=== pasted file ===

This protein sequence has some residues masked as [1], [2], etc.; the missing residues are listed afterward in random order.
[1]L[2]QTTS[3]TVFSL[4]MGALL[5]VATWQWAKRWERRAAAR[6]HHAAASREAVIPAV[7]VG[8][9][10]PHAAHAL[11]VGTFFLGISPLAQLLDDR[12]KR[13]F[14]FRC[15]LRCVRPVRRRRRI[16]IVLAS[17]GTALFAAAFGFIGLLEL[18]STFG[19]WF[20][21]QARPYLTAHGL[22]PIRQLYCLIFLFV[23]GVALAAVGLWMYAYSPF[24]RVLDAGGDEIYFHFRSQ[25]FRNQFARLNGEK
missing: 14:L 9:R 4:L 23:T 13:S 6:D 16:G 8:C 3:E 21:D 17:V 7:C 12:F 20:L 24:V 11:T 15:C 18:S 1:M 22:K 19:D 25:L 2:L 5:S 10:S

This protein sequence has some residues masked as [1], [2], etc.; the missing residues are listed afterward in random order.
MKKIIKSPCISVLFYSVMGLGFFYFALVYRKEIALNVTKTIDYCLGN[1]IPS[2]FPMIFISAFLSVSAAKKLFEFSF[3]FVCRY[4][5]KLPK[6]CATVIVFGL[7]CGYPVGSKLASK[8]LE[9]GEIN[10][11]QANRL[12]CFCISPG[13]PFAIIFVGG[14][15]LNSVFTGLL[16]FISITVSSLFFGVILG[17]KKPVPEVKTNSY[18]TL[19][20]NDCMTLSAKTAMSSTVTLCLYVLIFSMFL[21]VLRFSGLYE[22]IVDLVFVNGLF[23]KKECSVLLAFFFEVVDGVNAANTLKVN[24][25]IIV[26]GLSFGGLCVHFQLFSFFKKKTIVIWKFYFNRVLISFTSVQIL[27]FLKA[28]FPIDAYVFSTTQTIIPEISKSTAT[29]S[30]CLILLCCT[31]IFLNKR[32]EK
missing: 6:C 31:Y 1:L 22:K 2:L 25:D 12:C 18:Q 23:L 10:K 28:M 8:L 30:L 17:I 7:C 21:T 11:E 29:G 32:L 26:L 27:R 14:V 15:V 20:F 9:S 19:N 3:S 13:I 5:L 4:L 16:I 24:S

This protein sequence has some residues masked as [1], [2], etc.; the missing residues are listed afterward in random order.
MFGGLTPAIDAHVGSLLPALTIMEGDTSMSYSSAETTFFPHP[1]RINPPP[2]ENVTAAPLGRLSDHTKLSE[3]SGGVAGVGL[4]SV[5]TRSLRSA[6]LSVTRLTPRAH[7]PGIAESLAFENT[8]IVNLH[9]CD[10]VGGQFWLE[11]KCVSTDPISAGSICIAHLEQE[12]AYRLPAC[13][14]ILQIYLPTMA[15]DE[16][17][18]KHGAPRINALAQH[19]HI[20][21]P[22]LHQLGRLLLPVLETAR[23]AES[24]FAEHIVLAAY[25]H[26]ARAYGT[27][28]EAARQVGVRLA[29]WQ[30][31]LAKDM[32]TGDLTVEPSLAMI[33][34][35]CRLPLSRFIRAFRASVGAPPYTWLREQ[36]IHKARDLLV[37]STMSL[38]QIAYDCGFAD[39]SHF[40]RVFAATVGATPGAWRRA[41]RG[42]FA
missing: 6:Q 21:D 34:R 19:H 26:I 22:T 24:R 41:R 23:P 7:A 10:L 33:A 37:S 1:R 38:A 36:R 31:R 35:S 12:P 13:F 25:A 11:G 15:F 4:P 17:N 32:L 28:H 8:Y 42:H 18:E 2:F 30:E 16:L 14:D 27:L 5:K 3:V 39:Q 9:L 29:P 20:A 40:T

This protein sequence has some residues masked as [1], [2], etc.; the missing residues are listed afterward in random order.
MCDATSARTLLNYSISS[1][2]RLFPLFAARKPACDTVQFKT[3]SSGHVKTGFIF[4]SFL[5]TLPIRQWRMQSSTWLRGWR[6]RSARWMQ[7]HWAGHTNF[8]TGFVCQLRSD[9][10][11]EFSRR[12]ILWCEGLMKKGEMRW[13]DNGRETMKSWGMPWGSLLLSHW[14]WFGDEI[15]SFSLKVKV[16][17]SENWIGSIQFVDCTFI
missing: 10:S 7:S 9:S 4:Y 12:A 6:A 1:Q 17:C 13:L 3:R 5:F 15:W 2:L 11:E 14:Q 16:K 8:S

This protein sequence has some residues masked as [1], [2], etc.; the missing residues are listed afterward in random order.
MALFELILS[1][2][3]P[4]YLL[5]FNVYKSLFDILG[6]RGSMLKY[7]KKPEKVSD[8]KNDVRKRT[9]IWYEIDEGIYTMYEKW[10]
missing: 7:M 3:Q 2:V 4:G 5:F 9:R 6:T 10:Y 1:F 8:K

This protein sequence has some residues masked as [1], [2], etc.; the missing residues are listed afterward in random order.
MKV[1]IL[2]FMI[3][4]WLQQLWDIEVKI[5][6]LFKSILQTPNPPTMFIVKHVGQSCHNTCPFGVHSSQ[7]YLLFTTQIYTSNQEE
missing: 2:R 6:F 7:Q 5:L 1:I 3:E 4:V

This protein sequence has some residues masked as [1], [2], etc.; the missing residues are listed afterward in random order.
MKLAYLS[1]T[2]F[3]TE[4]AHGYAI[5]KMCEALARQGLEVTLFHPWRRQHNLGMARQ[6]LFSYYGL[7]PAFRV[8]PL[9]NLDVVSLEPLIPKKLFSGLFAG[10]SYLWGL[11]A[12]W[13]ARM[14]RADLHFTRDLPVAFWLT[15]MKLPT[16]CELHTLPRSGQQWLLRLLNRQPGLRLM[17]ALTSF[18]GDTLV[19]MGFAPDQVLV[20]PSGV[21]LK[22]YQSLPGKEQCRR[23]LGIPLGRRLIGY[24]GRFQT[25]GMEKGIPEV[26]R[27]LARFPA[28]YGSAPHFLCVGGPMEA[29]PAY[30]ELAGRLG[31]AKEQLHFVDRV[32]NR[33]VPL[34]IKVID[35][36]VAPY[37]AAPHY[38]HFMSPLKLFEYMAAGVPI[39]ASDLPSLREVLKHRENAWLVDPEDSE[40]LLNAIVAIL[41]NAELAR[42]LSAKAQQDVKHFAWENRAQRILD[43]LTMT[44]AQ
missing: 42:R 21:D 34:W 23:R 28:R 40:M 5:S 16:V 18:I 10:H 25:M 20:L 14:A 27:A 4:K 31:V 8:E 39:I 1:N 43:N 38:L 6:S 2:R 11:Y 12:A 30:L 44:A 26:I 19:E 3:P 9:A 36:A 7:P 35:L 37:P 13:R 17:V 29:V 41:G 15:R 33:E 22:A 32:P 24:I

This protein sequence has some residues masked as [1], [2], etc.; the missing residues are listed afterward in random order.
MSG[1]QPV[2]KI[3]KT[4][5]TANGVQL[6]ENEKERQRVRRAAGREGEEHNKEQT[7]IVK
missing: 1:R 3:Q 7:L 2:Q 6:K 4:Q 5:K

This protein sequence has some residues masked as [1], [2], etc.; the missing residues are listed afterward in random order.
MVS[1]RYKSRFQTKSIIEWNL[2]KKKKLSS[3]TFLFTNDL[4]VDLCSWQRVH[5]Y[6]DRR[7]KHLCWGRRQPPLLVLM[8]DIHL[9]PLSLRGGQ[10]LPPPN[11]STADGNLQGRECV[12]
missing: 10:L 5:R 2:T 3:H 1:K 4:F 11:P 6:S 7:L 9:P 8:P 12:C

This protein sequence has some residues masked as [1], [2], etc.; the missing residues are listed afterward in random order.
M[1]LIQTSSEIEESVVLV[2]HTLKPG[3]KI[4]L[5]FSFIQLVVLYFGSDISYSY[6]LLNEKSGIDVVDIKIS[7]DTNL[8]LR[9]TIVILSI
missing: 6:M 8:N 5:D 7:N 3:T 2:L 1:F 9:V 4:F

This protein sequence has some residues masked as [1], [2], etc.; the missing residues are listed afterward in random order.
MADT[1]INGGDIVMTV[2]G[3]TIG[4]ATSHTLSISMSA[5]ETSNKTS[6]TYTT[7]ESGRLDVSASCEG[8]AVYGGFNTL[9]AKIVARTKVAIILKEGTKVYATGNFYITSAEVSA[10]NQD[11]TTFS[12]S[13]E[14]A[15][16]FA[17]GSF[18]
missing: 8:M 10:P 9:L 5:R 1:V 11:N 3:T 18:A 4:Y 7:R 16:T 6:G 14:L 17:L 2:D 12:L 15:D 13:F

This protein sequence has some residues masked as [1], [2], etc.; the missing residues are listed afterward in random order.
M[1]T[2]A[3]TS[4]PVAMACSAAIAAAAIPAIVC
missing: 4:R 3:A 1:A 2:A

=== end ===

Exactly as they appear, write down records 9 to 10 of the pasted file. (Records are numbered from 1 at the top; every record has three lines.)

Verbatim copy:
This protein sequence has some residues masked as [1], [2], etc.; the missing residues are listed afterward in random order.
MVS[1]RYKSRFQTKSIIEWNL[2]KKKKLSS[3]TFLFTNDL[4]VDLCSWQRVH[5]Y[6]DRR[7]KHLCWGRRQPPLLVLM[8]DIHL[9]PLSLRGGQ[10]LPPPN[11]STADGNLQGRECV[12]
missing: 10:L 5:R 2:T 3:H 1:K 4:F 11:P 6:S 7:L 9:P 8:P 12:C

This protein sequence has some residues masked as [1], [2], etc.; the missing residues are listed afterward in random order.
M[1]LIQTSSEIEESVVLV[2]HTLKPG[3]KI[4]L[5]FSFIQLVVLYFGSDISYSY[6]LLNEKSGIDVVDIKIS[7]DTNL[8]LR[9]TIVILSI
missing: 6:M 8:N 5:D 7:N 3:T 2:L 1:F 9:V 4:F